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Labor group slams politicians over P25 wage hike

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By Leslie Ann Aquino

Labor group Bukluran ng Manggagawang Pilipino (BMP) on Wednesday challenged politicians who defended the P25 minimum wage hike in Metro Manila to live by P537 a day in order to understand why workers are indignant with the wage order.

 Bukluran ng Manggagawang Pilipino (logo from Wikipedia/ MANILA BULLETIN)

Bukluran ng Manggagawang Pilipino (logo from Wikipedia/ MANILA BULLETIN)

“Do they have any idea what wage earners are going through? They may claim empathy when in public but when did they pro-actively match our pleas with concrete action?” BMP chairperson Leody de Guzman said in a statement.

The group said the public statements issued by public officials who claimed that the recent P25 wage order of the Regional Wages and Productivity Tripartite Board for Metro Manila workers is satisfactory or better than nothing were only “adding insult to injury and propagating a mentality that reinforces social inequality and injustice”.

Among the statements the BMP took exception were those of Vice-President Leni Robredo, Presidential Spokesman and Chief Presidential Legal Counsel Sal Panelo and Kabayan partylist representative Ron Salo.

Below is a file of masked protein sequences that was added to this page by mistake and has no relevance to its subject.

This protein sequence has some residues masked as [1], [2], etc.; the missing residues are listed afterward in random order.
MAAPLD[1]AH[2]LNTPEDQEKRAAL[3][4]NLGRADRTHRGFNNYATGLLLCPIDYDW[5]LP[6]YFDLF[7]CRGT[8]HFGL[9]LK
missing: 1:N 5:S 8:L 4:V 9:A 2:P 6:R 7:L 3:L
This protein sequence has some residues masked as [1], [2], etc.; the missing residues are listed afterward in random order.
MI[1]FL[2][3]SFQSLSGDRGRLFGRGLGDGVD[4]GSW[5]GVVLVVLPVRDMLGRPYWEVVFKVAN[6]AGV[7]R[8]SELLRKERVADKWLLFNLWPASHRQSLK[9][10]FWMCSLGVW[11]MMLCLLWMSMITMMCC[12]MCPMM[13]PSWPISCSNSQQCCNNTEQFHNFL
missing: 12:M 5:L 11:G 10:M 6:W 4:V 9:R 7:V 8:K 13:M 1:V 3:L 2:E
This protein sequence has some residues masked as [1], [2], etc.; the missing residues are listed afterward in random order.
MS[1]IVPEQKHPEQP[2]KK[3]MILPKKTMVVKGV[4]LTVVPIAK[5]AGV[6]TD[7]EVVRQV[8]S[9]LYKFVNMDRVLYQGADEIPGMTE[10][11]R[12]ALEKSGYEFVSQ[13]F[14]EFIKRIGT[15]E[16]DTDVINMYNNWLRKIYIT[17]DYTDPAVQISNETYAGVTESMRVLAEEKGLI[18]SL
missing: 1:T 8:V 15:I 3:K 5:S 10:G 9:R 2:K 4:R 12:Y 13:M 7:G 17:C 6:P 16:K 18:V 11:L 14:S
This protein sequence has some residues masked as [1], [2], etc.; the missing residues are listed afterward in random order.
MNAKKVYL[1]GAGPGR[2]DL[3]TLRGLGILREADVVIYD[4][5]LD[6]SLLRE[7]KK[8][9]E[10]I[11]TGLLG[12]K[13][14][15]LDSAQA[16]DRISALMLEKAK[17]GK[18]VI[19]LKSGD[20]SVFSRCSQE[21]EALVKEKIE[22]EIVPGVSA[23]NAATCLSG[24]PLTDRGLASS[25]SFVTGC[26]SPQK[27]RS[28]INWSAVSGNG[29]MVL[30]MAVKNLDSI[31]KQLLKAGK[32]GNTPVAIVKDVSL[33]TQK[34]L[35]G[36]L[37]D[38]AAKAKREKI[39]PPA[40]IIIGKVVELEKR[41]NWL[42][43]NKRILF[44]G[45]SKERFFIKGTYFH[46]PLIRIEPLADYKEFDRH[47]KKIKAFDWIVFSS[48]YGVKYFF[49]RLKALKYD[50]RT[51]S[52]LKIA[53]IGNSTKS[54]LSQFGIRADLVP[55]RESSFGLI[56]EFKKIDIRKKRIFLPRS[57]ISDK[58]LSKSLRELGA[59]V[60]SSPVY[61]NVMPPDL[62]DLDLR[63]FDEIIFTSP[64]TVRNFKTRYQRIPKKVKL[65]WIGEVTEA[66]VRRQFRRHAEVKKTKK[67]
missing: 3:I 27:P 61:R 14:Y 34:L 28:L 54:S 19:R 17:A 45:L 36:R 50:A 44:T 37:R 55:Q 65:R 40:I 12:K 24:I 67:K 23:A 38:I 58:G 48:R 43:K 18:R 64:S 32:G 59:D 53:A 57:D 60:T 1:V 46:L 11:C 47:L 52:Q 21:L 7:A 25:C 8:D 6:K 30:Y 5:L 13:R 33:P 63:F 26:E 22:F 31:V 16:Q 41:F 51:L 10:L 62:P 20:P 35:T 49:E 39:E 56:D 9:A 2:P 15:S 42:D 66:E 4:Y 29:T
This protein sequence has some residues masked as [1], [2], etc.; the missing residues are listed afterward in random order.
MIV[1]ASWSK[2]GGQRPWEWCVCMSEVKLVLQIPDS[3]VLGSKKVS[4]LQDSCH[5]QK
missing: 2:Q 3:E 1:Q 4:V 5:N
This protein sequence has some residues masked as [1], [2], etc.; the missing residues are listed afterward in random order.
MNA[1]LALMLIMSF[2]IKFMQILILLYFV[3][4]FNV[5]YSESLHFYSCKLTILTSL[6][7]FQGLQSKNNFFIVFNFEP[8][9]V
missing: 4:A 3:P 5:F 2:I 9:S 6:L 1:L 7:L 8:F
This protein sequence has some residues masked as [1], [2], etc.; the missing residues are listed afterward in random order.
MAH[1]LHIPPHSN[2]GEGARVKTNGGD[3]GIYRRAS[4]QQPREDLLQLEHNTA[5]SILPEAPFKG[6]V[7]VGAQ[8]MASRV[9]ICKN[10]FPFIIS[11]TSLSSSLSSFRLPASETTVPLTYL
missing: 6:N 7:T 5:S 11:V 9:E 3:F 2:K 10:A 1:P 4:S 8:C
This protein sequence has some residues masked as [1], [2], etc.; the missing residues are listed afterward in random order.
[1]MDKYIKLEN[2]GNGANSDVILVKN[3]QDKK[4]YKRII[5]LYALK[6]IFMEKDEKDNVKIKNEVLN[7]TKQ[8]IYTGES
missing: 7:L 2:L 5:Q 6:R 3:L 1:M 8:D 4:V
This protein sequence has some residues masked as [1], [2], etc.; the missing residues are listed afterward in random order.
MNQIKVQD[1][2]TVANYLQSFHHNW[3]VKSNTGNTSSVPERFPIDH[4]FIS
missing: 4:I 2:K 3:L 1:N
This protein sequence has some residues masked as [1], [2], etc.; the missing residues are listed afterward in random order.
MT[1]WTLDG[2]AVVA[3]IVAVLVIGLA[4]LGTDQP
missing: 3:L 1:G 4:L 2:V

These officials, De Guzman said were merely riding on the issue to make them seem relevant in the eyes of ordinary people but instead of inspiring workers to seek just compensation they are furthering a loss with indignity”.

“Come down from your ivory towers and end your lip service of being pro-poor. If you truly believe that P25 is better than nothing, take the minimum wage challenge or join us in the streets to demand our fair share of the social wealth we created,” he said.

Such justifications for the meager increase amidst the steadily rising cost of living in Metro Manila, BMP said are “condemnable and unbecoming of a public official, to think that the salaries and perks they enjoy in office are paid for by our collective sweat”.

“Will these politicians know what it is like to live through the misery of underpayment, overtaxation, contractual employment, heavily in debt, lack of social services and pepetual anxiety?” said De Guzman.

The group is still studying the option of filing an appeal on the wage order before the prescribed period lapses

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